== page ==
Finally, some proteins were selected to check whether they had any important involvement in HCV replication. In this work, replication experiments were performed on a hepatoma cell line containing a subgenomic HCV replicon defective for the viral protease (NS2/NS3). As an advantage, these assays reproduce quite accurately the HCV genome replication, being a good biological model. On the other hand one cannot exclude additional interactions of the assayed proteins with other regions of the HCV genome contained in the replicon, more than the CRE element. In fact some of the proteins tested for their implication in replication have been suggested to interact with other regions of the genome of the HCV (see references in table 1). Regarding the studied candidates, HMGB1 is an antiviral factor that changes its cell location and is secreted to the extracellular medium after HCV infection44. In agreement with a previous report showing that blocking of HMGB1 with specific antibodies increases HCV infectivity44, the results derived from the knockdown and overexpression experiments suggest that HMGB1 negatively modulates HCV replication in the replicon system. On the other hand, in the present work no significant effect of G3BP1 on HCV replication was detected, although other authors report enhancing effects of G3BP1 on this process12,45,46. These discrepancies, however, could be due to differences in the replicon model used or the amount or strategy of interference RNA employed. G3BP1 has been described to bind HCV RNA polymerase NS5B47 suggesting that it possesses both RNA- and protein-interacting sites, and that it may be able to regulate replication. It should be noted that G3BP1 has been reported to associate with viral genome 3′ elements that regulate replication in Dengue virus, a member of the family Flaviviridae45. All this together suggests G3BP1 to be a cellular host factor that can be hijacked by the genome of RNA viruses, with a consequent effect on viral replication. Finally, a protein with high antireplicative activity was found: hnRNPA1. Here we report the direct association of hnRNPA1 to the HCV CRE by the pulldown and the immunoprecipitation experiments. This ribonucleoprotein has previously been reported to bind as well to the viral polymerase NS5B48. In the latter work, the binding of hnRNPA1 to the 5′ and 3′UTR (downstream of CRE) was also shown. Since CRE plays a role in both NS5B binding49 and in viral 5′-3′contacts21,22, one might hypothesize that the binding of hnRNPA1 to CRE would have an effect on HCV replication. In the present work, hnRNPA1 clearly downregulates HCV replication, one explanation could be that this protein competes with NS5B for CRE binding, thus reducing the efficiency of the viral polymerase. However, due to the limitation of the replicon system, we cannot exclude the possibility of a partial effect of hnRNPA1 knockdown on HCV replication by direct interaction with NS5B or even synergic effects of both actions. Additionally, hnRNPA1 has been reported to act as a splicing factor in the maturation of IFR3, which is involved in the interferon response50. The role of hnRNPA1 in HCV resistance to IFN response would certainly be interesting to explore.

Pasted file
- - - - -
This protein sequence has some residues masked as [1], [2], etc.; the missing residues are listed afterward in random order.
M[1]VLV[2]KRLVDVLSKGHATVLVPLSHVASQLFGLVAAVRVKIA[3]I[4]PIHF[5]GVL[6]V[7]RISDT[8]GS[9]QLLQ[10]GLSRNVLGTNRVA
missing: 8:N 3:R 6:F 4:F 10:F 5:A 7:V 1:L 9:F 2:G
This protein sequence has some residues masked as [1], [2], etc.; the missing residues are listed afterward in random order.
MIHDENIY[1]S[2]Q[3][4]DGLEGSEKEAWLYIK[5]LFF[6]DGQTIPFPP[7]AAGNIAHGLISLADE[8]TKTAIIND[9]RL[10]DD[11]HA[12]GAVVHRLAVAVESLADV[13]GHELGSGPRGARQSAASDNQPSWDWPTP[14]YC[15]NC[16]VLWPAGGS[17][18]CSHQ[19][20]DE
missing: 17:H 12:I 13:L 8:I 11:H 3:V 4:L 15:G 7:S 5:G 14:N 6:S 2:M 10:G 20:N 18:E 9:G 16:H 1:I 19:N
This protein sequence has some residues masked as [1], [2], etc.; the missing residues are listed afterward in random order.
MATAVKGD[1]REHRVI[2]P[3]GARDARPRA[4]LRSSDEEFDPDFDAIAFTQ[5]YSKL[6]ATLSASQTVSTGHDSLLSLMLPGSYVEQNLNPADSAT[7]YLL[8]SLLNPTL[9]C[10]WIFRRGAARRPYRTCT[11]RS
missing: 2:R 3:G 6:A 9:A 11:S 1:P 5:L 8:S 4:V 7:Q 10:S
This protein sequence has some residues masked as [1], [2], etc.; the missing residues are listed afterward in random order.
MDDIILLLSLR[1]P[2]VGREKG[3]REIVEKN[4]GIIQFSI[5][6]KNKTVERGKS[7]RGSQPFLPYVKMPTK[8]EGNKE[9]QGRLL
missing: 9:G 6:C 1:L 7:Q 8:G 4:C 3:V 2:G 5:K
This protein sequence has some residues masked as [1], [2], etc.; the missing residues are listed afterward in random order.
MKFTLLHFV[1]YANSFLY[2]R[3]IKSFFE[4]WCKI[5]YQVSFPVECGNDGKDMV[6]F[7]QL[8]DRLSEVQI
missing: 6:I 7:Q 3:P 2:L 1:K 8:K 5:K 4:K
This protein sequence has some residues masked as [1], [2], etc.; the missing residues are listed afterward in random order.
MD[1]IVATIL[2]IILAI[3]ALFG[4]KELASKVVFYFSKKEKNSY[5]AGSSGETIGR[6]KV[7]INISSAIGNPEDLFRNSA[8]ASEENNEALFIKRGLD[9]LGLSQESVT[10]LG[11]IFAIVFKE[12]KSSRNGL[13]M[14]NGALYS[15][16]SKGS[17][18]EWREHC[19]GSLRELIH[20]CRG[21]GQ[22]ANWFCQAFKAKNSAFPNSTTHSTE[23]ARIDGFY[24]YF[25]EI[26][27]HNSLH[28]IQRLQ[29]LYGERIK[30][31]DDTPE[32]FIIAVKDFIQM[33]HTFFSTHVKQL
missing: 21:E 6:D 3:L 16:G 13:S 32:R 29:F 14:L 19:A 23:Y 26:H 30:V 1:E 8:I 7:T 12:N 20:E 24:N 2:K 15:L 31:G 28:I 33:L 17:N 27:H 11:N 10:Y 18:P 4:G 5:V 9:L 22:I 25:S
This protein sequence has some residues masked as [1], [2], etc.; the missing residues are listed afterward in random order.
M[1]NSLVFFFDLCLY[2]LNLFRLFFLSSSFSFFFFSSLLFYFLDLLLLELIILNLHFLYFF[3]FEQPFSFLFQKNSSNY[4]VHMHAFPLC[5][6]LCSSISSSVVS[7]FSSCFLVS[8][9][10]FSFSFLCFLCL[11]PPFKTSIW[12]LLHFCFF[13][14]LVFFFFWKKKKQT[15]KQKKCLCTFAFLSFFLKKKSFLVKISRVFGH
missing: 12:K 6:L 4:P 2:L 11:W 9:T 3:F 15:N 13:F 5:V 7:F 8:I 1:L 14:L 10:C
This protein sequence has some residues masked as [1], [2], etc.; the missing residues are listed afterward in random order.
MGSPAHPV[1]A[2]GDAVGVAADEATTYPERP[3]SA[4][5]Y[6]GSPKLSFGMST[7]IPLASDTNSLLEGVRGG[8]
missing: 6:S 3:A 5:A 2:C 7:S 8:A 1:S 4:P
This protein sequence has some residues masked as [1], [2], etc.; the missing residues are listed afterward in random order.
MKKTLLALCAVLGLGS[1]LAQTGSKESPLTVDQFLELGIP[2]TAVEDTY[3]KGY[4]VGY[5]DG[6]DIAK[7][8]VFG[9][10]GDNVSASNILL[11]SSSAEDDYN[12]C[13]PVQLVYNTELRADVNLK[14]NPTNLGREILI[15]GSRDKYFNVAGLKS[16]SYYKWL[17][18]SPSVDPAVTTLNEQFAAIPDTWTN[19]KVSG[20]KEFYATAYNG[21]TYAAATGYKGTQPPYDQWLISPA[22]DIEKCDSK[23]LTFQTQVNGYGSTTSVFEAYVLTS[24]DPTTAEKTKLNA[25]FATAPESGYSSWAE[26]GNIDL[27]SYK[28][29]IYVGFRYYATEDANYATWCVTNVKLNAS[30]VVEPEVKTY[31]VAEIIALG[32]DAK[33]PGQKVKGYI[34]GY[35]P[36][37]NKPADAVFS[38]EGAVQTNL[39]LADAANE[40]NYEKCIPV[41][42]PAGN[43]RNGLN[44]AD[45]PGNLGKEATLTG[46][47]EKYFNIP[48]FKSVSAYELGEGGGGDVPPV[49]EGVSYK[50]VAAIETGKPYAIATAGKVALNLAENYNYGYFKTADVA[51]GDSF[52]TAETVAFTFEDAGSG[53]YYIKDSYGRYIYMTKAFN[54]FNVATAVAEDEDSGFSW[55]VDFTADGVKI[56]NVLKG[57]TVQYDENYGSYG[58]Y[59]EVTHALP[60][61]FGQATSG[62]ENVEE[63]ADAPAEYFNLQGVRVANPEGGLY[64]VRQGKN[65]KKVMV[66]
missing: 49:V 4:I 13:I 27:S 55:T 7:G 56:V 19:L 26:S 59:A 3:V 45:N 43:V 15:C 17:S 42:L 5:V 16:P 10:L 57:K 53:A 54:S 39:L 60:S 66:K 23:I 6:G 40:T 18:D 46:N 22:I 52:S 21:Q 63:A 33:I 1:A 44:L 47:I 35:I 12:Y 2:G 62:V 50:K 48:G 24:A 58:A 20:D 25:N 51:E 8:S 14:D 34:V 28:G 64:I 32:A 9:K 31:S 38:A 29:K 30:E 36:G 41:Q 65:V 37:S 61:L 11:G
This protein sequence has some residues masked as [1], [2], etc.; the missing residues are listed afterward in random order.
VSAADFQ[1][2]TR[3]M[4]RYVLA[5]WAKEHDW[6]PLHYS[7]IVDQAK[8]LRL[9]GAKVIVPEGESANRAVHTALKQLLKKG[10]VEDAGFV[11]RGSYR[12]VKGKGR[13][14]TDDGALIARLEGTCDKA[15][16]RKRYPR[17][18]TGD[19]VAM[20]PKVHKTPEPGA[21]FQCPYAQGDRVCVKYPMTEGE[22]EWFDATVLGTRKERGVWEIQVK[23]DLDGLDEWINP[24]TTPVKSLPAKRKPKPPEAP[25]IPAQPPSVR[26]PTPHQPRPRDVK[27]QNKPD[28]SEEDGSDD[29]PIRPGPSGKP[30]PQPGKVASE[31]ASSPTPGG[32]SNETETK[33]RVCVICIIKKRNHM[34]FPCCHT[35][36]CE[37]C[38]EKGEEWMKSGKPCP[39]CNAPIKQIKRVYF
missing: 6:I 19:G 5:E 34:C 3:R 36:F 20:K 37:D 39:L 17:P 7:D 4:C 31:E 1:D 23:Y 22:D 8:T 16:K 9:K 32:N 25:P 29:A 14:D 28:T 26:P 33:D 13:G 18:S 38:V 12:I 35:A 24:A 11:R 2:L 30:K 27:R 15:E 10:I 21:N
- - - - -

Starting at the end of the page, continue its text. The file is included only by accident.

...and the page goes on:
In conclusion, the current work reports a number of new HCV RNA-host protein associations. Further work on these factors will be needed to better comprehend their function in the viral cycle.